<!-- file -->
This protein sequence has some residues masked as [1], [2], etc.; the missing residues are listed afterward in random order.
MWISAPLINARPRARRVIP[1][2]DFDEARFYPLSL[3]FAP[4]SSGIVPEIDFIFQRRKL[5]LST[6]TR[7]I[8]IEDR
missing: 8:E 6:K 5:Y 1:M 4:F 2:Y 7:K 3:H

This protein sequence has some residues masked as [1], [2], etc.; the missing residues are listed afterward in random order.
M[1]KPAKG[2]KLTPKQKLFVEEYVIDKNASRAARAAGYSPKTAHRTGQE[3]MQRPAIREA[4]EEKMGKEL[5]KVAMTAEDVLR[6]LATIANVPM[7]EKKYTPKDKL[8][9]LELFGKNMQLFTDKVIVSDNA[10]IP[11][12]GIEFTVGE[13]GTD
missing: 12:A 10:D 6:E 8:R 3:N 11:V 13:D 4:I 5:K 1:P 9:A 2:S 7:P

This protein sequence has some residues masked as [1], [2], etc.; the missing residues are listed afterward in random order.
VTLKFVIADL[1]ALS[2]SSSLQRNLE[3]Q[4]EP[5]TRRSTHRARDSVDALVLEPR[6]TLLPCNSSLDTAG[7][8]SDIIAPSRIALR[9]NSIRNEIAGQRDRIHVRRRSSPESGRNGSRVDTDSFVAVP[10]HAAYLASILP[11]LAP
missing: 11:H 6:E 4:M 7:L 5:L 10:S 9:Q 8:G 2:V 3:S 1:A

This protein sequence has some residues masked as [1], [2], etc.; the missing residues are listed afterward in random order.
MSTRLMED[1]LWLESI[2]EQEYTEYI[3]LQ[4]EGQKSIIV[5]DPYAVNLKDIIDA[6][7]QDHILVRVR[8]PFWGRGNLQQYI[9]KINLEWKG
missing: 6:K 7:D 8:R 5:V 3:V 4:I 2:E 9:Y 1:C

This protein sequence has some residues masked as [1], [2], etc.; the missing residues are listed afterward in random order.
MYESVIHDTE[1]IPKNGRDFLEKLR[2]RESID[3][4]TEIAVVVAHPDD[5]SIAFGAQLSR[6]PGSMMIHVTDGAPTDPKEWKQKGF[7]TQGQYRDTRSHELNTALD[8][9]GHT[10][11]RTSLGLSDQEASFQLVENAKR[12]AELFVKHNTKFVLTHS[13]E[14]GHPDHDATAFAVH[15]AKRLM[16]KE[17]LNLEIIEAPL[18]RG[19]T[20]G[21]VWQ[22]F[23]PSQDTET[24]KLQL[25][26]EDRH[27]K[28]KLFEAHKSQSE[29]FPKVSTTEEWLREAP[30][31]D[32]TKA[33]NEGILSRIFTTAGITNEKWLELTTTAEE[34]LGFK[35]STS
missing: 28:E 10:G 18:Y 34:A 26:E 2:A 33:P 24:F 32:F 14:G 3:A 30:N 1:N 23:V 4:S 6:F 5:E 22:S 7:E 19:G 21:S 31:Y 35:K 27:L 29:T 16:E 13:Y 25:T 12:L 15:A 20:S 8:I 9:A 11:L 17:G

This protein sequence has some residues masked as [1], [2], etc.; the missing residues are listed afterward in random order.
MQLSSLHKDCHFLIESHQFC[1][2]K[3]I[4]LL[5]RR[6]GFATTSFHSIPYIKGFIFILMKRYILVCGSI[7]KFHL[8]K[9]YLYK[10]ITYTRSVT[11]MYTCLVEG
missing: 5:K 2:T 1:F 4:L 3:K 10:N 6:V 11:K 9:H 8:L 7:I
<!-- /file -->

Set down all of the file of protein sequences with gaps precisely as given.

This protein sequence has some residues masked as [1], [2], etc.; the missing residues are listed afterward in random order.
MWISAPLINARPRARRVIP[1][2]DFDEARFYPLSL[3]FAP[4]SSGIVPEIDFIFQRRKL[5]LST[6]TR[7]I[8]IEDR
missing: 8:E 6:K 5:Y 1:M 4:F 2:Y 7:K 3:H

This protein sequence has some residues masked as [1], [2], etc.; the missing residues are listed afterward in random order.
M[1]KPAKG[2]KLTPKQKLFVEEYVIDKNASRAARAAGYSPKTAHRTGQE[3]MQRPAIREA[4]EEKMGKEL[5]KVAMTAEDVLR[6]LATIANVPM[7]EKKYTPKDKL[8][9]LELFGKNMQLFTDKVIVSDNA[10]IP[11][12]GIEFTVGE[13]GTD
missing: 12:A 10:D 6:E 8:R 3:N 11:V 13:D 4:I 5:K 1:P 9:A 2:S 7:P

This protein sequence has some residues masked as [1], [2], etc.; the missing residues are listed afterward in random order.
VTLKFVIADL[1]ALS[2]SSSLQRNLE[3]Q[4]EP[5]TRRSTHRARDSVDALVLEPR[6]TLLPCNSSLDTAG[7][8]SDIIAPSRIALR[9]NSIRNEIAGQRDRIHVRRRSSPESGRNGSRVDTDSFVAVP[10]HAAYLASILP[11]LAP
missing: 11:H 6:E 4:M 7:L 5:L 10:S 9:Q 8:G 2:V 3:S 1:A

This protein sequence has some residues masked as [1], [2], etc.; the missing residues are listed afterward in random order.
MSTRLMED[1]LWLESI[2]EQEYTEYI[3]LQ[4]EGQKSIIV[5]DPYAVNLKDIIDA[6][7]QDHILVRVR[8]PFWGRGNLQQYI[9]KINLEWKG
missing: 6:K 7:D 8:R 5:V 3:V 4:I 2:E 9:Y 1:C

This protein sequence has some residues masked as [1], [2], etc.; the missing residues are listed afterward in random order.
MYESVIHDTE[1]IPKNGRDFLEKLR[2]RESID[3][4]TEIAVVVAHPDD[5]SIAFGAQLSR[6]PGSMMIHVTDGAPTDPKEWKQKGF[7]TQGQYRDTRSHELNTALD[8][9]GHT[10][11]RTSLGLSDQEASFQLVENAKR[12]AELFVKHNTKFVLTHS[13]E[14]GHPDHDATAFAVH[15]AKRLM[16]KE[17]LNLEIIEAPL[18]RG[19]T[20]G[21]VWQ[22]F[23]PSQDTET[24]KLQL[25][26]EDRH[27]K[28]KLFEAHKSQSE[29]FPKVSTTEEWLREAP[30][31]D[32]TKA[33]NEGILSRIFTTAGITNEKWLELTTTAEE[34]LGFK[35]STS
missing: 28:E 10:G 18:Y 34:A 26:E 2:A 33:P 24:F 32:F 14:G 3:A 30:N 1:N 23:V 4:S 6:F 5:E 22:S 7:E 19:G 21:S 31:Y 35:K 27:L 29:T 16:E 13:Y 25:T 12:L 15:A 20:S 8:I 9:A 11:L 17:G

This protein sequence has some residues masked as [1], [2], etc.; the missing residues are listed afterward in random order.
MQLSSLHKDCHFLIESHQFC[1][2]K[3]I[4]LL[5]RR[6]GFATTSFHSIPYIKGFIFILMKRYILVCGSI[7]KFHL[8]K[9]YLYK[10]ITYTRSVT[11]MYTCLVEG
missing: 5:K 2:T 1:F 4:L 3:K 10:N 6:V 11:K 9:H 8:L 7:I